Change management is such a widely thrown around term these days. Everyone is a change manager, HR, Organisational development, Employee Communication, Operations Managers, Project Managers, IT managers…the list goes on. None of these roles in my view are change managers, what they do has an impact on changing something, whether it is roles, capabilities, productivity […]
Change management is such a widely thrown around term these days. Everyone is a change manager, HR, Organisational development, Employee Communication, Operations Managers, Project Managers, IT managers…the list goes on. None of these roles in my view are change managers, what they do has an impact on changing something, whether it is roles, capabilities, productivity etc, but essentially the core skill is what their title implies.
We all know that projects have “change managers” on them to help design and implement the changes that the project is focussed on. However the most significant contribution change managers can make to an organisation in my view is enterprise wide change. This is where there is a significant difference from change on projects as the focus is on helping the organisation manage the implementation of strategy across the organisation.
Essentially you are the conductor of the orchestra ensuring that there are no wrong notes played during the performance. It is about change governance and essentially risk management for the entire organisation.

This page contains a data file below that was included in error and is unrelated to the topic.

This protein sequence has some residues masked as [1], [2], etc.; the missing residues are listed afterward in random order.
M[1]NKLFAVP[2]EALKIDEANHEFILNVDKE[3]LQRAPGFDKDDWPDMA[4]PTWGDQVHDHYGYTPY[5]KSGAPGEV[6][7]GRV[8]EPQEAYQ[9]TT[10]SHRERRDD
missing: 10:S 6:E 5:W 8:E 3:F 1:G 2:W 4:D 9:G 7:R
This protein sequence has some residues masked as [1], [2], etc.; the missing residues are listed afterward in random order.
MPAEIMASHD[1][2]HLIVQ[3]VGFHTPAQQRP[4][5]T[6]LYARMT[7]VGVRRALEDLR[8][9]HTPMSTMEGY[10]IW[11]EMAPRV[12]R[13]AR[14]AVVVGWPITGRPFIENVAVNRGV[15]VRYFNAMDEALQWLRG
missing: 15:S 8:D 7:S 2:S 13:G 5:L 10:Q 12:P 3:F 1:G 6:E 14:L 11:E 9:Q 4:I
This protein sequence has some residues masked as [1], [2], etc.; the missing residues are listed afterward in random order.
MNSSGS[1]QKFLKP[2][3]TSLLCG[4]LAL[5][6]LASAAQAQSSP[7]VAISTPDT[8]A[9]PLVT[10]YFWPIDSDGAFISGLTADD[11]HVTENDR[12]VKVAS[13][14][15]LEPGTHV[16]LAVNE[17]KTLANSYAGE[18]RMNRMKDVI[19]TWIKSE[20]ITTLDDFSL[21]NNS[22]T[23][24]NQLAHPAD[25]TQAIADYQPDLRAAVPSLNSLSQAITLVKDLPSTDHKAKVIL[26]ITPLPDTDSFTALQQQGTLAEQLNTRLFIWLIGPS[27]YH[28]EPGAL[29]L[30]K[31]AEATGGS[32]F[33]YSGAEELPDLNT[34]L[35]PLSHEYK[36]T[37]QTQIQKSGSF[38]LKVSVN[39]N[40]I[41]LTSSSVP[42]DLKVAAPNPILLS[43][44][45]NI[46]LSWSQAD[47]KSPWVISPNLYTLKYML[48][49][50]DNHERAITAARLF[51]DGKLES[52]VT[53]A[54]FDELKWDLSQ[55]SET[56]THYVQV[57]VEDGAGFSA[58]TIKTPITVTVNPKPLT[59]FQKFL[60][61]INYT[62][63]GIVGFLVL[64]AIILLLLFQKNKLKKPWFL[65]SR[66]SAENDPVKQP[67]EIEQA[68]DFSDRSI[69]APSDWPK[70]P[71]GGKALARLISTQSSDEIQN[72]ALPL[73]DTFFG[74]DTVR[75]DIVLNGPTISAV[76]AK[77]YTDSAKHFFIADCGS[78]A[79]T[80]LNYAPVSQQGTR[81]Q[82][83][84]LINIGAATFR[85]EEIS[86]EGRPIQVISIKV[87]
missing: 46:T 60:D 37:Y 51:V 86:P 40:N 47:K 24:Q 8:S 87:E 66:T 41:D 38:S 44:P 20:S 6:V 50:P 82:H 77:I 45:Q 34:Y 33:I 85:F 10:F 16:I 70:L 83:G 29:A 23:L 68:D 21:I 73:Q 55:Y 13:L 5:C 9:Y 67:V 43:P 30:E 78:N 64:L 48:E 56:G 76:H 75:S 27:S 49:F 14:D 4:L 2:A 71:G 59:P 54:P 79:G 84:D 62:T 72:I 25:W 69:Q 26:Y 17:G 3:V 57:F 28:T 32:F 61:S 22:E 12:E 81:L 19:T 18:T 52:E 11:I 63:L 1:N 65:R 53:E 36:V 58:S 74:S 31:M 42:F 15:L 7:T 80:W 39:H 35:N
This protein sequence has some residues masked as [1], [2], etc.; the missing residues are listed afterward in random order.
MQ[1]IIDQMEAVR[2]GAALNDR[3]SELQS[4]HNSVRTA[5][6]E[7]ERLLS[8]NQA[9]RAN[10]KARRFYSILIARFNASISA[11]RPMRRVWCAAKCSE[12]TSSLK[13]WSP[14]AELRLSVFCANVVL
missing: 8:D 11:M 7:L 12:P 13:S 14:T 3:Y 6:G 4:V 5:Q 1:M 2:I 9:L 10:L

So what does an enterprise change manager do? Here are a few of the key responsibilities:
1. Provide an overview of dependencies between key projects, if one project is delayed what is the impact on another project and therefore risk.
2. A change management heat map, how many key projects are on at any one time, can you identify the key stakeholders that will be impacted for each, when will they be impacted, is it all at once or transitioned over a number of months, is the change process manageable?
3. Key high level risks and issues from an enterprise wide perspective, what are they, who is managing them, what are the mitigation strategies?
4. Enterprise wide communication to all stakeholders, are you helping them connect the dots or hoping they will figure it out for themselves. If the organisation has no idea why it is doing what it is doing it is difficult for stakeholders, whether employees, customers and suppliers to understand what direction the company is headed and how it is all coming together.
5. Integrate change with business as usual. At the enterprise level it is not about a series of projects with names that have start and end dates it is just about business, if the organisation doesn’t innovate it will go out of business so it is about keeping the focus on leading and managing the business with an overview of business activity at the enterprise level.
6. And most important of all…make change happen. You need to be able to advise how to get traction with strategy, there are so many variables that can stop momentum, the most common is resilience by leaders to keep on with the change process when there is noise coming from all corners about why it can’t happen or the risks associate with it.
We all know of projects that have been going for years with no real progress, I am constantly amazed at the efforts that some people go to, especially at leadership levels to make sure that nothing changes. And that’s because the engagement process has been poor from the outset, there is fear of the unknown, they feel it is being imposed rather than engaging their experience and knowledge and it is “safe” staying with the status quo. Helping organisations get traction with strategy means that you see behaviours before they have an impact on change and advise on action to be taken to help move innovation forward. Enterprise change is at its core about change governance and making it happen.